Online from: 1994
Subject Area: Built Environment
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|Title:||Strategies for potential owners in Singapore to own environmentally sustainable homes|
|Author(s):||Florence Yean Yng Ling, (Department of Building, National University of Singapore, Singapore), Asanga Gunawansa, (Department of Building, National University of Singapore, Singapore)|
|Citation:||Florence Yean Yng Ling, Asanga Gunawansa, (2011) "Strategies for potential owners in Singapore to own environmentally sustainable homes", Engineering, Construction and Architectural Management, Vol. 18 Iss: 6, pp.579 - 594|
|Keywords:||Capital cost, Construction operations, Environmental sustainability, Green, Housing, Life cycle costs, Malaysia, Sustainable development|
|Article type:||Research paper|
|DOI:||10.1108/09699981111180890 (Permanent URL)|
|Publisher:||Emerald Group Publishing Limited|
Purpose – With global climate change, it is increasingly necessary to develop the built environment in an environmentally sustainable way. The aim of this study is to investigate the strategies that are needed to enable potential owners to own environmentally sustainable homes. The specific objectives are to: determine the extent to which potential homeowners are willing to pay for homes that are environmentally sustainable; uncover the green features that potential homeowners are willing to pay for; and provide recommendations on how more green features can be incorporated in homes.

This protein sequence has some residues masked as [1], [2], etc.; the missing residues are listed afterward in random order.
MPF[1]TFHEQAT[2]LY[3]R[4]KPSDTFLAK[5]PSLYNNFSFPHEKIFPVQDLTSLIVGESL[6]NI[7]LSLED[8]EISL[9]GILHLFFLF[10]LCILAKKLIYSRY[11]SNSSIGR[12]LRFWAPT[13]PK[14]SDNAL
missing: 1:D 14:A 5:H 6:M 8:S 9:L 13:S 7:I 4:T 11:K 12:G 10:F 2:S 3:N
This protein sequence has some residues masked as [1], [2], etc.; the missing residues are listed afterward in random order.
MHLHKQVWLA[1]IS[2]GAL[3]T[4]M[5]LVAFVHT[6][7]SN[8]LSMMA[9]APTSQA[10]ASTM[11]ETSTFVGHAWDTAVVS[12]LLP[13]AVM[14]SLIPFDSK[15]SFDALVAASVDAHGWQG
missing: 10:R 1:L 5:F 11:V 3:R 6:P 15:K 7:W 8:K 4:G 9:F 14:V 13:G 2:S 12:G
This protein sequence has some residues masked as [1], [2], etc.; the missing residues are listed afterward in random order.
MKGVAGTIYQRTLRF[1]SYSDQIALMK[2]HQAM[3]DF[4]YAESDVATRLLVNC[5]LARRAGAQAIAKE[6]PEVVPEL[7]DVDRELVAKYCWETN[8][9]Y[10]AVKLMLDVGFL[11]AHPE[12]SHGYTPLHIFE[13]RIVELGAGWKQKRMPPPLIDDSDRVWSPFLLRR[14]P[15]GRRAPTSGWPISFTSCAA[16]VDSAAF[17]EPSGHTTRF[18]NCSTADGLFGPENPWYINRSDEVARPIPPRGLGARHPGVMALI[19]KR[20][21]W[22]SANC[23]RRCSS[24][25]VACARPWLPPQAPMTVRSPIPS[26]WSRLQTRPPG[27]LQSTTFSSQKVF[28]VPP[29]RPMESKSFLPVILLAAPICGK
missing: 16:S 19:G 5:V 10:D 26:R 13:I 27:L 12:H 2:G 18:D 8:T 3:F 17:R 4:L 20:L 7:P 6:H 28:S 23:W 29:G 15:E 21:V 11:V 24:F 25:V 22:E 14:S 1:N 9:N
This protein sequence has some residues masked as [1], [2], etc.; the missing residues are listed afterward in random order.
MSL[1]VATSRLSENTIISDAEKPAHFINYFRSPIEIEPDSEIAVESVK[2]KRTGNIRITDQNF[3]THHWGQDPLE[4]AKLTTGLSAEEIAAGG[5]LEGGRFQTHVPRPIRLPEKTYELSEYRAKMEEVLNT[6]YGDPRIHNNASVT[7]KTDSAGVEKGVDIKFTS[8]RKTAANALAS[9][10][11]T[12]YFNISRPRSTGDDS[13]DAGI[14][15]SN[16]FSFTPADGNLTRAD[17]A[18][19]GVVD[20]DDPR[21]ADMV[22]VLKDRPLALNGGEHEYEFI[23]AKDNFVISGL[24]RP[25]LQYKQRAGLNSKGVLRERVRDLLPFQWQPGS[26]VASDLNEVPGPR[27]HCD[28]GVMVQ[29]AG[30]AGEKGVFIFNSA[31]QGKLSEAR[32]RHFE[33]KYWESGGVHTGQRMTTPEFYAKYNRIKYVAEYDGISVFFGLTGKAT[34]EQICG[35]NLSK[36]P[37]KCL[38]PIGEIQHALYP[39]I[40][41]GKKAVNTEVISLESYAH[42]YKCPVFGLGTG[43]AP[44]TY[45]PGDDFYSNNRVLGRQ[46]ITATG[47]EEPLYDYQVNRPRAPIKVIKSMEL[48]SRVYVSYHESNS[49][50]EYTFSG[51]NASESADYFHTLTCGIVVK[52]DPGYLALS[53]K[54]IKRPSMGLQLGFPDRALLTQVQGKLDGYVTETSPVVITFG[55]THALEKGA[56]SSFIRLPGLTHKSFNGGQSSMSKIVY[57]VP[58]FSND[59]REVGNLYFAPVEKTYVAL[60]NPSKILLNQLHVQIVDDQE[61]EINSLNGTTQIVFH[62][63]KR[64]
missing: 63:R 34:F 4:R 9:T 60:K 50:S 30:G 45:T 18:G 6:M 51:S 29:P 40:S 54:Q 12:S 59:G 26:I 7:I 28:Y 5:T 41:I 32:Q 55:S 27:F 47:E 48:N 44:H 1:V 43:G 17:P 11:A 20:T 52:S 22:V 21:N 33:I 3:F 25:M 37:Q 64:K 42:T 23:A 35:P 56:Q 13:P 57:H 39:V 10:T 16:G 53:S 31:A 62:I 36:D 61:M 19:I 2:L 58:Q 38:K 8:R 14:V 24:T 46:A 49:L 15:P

Design/methodology/approach – The survey research method was adopted and data were collected using a specially designed structured questionnaire. Self-administered questionnaires were distributed to randomly selected potential homeowners in Singapore.
Findings – Based on the data received, the findings show that the majority of the respondents are willing to pay more to own an environmentally green building. However, they are very price sensitive and only willing to pay 1 percent more in upfront costs.
Practical implications – The study found that the green features that potential homeowners are willing to pay relates to siting for natural ventilation, provision of greenery, and water conservation. It is concluded that the extent to which homeowners are willing to pay higher upfront costs is limited.
Originality/value – The research provides several recommendations on how to enable more green features to be incorporated to homes owned by price sensitive individuals.
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